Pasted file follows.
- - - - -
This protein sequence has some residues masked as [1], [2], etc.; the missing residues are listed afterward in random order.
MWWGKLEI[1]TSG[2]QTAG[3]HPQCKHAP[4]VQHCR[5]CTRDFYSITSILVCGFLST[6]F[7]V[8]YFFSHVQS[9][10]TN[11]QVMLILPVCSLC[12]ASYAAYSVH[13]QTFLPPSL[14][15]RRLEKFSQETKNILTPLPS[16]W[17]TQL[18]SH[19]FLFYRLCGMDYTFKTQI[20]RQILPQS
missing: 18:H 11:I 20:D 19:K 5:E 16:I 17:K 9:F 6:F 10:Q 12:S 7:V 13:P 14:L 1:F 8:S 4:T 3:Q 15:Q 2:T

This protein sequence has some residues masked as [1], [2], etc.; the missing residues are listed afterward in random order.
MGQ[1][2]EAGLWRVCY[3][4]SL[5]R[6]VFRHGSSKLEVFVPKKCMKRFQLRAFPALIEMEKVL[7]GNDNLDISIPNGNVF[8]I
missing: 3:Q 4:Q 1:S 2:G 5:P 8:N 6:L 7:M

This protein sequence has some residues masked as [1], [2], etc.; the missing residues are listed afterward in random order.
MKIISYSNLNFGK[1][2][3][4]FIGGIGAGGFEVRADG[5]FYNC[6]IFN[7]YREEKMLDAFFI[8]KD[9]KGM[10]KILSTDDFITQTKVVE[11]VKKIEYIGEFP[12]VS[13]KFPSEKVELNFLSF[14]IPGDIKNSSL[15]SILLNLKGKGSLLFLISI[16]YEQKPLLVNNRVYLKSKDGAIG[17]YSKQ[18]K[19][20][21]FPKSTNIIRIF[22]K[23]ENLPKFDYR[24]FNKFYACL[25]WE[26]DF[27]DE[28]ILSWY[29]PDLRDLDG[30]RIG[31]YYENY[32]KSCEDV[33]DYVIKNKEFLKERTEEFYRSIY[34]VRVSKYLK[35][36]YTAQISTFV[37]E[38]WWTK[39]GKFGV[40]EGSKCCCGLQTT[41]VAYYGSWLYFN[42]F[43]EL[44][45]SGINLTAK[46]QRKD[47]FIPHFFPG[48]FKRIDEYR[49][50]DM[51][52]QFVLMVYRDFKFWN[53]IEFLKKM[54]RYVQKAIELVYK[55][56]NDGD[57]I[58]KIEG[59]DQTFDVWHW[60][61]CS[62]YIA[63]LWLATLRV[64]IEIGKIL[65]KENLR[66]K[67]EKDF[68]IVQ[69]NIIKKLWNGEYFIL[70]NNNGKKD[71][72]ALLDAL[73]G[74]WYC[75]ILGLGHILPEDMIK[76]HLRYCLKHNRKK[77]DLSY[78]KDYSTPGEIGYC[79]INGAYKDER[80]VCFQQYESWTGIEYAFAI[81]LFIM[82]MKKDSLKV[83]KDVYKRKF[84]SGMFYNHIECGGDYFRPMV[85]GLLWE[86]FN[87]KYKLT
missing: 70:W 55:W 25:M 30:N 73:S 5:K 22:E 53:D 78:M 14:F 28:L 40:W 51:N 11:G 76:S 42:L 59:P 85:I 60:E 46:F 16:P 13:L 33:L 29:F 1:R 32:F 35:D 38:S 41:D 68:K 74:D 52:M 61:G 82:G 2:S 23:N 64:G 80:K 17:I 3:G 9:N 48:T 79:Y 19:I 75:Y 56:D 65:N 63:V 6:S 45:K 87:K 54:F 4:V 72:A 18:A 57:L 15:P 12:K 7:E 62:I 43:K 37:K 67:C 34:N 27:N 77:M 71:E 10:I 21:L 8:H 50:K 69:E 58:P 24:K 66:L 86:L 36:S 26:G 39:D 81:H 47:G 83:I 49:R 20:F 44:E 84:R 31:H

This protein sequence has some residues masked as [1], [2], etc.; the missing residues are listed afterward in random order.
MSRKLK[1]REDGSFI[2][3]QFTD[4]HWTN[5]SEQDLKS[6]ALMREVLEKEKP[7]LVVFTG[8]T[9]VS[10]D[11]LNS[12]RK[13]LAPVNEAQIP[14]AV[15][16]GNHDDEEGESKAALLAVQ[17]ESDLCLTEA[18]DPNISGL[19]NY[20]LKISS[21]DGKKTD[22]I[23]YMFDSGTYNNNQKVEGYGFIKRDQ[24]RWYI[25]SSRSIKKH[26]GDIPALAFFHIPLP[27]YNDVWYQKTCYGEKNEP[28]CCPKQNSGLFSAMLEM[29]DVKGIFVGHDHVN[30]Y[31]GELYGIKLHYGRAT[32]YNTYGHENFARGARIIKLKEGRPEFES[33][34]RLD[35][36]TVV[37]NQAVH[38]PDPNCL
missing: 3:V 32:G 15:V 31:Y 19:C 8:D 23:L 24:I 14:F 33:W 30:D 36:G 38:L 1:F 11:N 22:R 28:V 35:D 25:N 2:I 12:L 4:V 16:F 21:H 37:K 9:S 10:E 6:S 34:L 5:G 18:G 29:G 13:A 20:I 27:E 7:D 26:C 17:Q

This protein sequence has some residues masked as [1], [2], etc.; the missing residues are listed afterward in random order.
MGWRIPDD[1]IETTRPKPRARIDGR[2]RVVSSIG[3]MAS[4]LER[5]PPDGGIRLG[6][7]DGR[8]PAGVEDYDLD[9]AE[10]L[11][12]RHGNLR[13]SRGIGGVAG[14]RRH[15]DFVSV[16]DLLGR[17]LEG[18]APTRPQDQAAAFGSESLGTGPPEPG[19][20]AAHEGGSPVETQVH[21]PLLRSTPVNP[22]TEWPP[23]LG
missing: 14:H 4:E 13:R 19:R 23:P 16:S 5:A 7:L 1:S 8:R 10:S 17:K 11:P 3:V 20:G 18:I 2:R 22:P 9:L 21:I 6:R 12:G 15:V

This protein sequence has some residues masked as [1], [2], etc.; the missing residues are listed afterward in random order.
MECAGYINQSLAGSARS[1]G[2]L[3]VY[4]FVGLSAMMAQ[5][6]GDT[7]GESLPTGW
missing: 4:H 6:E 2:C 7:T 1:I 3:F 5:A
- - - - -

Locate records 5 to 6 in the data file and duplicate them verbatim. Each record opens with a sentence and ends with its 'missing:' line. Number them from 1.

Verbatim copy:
This protein sequence has some residues masked as [1], [2], etc.; the missing residues are listed afterward in random order.
MGWRIPDD[1]IETTRPKPRARIDGR[2]RVVSSIG[3]MAS[4]LER[5]PPDGGIRLG[6][7]DGR[8]PAGVEDYDLD[9]AE[10]L[11][12]RHGNLR[13]SRGIGGVAG[14]RRH[15]DFVSV[16]DLLGR[17]LEG[18]APTRPQDQAAAFGSESLGTGPPEPG[19][20]AAHEGGSPVETQVH[21]PLLRSTPVNP[22]TEWPP[23]LG
missing: 14:H 4:E 13:R 19:R 23:P 16:S 5:A 7:L 1:S 8:R 10:S 17:K 11:P 3:V 20:G 18:I 2:R 22:P 9:L 21:I 6:R 12:G 15:V

This protein sequence has some residues masked as [1], [2], etc.; the missing residues are listed afterward in random order.
MECAGYINQSLAGSARS[1]G[2]L[3]VY[4]FVGLSAMMAQ[5][6]GDT[7]GESLPTGW
missing: 4:H 6:E 2:C 7:T 1:I 3:F 5:A